Michael Phelps Opens Up About His Battle with Depression and Suicidal Thoughts
"I am extremely thankful that I did not take my life."
The swimmer, who has won 28 Olympic medals (23 of them gold), recently spoke at a Kennedy Forum about battling depression, anxiety, and suicidal thoughts at the height of his Olympic career. (Related: 9 Celebrities Who Are Vocal About Their Mental Health Issues)
It started when he was 15 and had just broken his first world record-and went on to win his first gold at the 2004 Olympic games. "I was always hungry, hungry, and I wanted more," Phelps said, according to CNN. "I wanted to push myself really to see what my max was." (Read: Stress Can Take a Toll on Your Long-Term Mental Health)
In the following years, Phelps was charged with his first DUI, was caught smoking out of a bong, and fell deeper and deeper into a dark place. His wake-up call didn't come until after the 2012 Olympics when he was at an all-time low. "I didn't want to be in the sport anymore ... I didn't want to be alive anymore," he said.
After spending several days locked in his room, Phelps said he finally found the strength to admit he had a problem and needed help. "I got to a point in my life where I was ready to seek help," he said. "People look at celebrities like they're something special, but I've had the same struggles as everybody else."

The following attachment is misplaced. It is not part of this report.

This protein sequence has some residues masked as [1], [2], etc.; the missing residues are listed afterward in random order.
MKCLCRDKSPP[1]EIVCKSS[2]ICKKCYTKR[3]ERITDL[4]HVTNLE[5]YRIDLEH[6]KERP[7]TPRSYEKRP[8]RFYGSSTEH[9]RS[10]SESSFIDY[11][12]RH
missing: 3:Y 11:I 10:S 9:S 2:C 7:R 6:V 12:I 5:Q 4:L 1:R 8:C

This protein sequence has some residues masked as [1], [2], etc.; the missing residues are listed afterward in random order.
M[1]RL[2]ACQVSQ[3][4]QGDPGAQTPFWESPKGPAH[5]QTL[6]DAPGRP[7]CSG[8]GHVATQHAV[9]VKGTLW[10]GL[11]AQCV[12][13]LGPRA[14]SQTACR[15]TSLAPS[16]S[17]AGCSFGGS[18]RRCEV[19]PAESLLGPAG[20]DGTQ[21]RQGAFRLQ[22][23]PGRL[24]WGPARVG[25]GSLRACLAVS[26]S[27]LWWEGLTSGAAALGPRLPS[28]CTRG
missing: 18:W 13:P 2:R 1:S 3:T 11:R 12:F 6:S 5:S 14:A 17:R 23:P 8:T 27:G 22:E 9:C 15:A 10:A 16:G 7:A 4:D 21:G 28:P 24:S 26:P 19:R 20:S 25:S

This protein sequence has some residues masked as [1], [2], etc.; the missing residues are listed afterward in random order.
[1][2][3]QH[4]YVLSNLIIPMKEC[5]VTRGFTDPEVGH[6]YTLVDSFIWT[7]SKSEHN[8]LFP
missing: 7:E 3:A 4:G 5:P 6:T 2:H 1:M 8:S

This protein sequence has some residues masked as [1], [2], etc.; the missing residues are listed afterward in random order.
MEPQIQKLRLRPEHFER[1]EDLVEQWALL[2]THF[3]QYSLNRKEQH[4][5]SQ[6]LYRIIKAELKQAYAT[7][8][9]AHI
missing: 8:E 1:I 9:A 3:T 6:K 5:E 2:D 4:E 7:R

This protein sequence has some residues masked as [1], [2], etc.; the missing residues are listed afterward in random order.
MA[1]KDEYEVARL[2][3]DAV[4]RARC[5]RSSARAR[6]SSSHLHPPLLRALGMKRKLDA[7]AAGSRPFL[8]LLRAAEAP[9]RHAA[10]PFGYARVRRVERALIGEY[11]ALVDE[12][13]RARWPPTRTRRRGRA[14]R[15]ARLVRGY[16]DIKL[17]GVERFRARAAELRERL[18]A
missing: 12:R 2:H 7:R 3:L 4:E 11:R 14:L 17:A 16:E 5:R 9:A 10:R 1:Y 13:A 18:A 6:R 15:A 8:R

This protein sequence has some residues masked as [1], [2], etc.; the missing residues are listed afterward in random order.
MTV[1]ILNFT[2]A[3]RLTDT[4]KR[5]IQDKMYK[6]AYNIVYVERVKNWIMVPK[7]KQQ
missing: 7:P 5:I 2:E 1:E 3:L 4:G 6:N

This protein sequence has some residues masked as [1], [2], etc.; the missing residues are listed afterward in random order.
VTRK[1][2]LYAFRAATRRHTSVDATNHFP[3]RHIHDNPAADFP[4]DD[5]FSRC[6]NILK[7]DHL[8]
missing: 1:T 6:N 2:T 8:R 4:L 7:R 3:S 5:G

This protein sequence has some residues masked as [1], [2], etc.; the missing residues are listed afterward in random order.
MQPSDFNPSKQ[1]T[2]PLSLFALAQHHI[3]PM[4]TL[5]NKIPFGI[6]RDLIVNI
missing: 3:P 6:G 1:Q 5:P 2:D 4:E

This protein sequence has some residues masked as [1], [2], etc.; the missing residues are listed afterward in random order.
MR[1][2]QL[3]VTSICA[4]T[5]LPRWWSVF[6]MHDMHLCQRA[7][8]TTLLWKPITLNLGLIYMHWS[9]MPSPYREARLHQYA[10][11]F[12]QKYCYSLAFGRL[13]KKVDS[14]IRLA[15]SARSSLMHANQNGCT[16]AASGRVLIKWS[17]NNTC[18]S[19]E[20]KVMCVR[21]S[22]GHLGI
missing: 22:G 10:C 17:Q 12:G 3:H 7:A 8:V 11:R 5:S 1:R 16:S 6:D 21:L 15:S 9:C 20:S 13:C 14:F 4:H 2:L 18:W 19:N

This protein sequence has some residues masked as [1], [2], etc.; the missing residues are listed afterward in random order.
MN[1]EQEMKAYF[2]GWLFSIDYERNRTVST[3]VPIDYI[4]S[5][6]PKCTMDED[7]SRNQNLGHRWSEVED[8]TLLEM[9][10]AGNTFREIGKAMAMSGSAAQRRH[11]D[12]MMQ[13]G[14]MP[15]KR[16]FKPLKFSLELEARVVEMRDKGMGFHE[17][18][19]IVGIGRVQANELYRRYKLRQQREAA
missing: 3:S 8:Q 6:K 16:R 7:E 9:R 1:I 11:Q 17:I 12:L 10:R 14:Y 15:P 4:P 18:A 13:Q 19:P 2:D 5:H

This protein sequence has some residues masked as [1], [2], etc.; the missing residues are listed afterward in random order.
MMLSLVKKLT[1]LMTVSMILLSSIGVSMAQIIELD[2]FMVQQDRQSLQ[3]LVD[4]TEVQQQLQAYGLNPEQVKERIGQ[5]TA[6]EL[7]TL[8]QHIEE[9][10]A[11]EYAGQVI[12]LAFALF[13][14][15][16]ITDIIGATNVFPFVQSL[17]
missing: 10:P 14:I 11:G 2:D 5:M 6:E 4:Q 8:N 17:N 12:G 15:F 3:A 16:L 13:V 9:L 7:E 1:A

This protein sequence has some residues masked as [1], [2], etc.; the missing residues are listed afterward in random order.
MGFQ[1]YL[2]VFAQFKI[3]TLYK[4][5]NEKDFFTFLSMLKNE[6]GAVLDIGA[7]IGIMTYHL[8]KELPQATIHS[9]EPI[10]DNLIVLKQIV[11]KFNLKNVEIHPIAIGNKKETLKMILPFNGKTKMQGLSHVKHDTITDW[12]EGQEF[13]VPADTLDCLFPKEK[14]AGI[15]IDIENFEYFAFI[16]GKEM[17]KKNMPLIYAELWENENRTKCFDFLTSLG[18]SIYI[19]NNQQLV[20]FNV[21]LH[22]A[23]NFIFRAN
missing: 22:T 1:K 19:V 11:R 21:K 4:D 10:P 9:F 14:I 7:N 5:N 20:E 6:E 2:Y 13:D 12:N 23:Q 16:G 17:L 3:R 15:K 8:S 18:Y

Over the next few years, he sought out treatment and at one point, admitted himself into a facility. Now, he hopes to use his personal experience to encourage others to get the help they need. "It's okay to not be okay," he said, adding that mental illness "has a stigma around it and that's something we still deal with every day."
"That's the reason why suicide rates are going up-people are afraid to talk and open up," he said.
Today, by impacting others through his foundation and his work with the Boys and Girls Club, Phelps feels a sense of gratification he never has before. "Those moments and those feelings and those emotions for me are light years better than winning the Olympic gold medal," he said. "I am extremely thankful that I did not take my life."
If you or someone you know needs help, please call 1-800-273-8255 for the National Suicide Prevention Lifeline.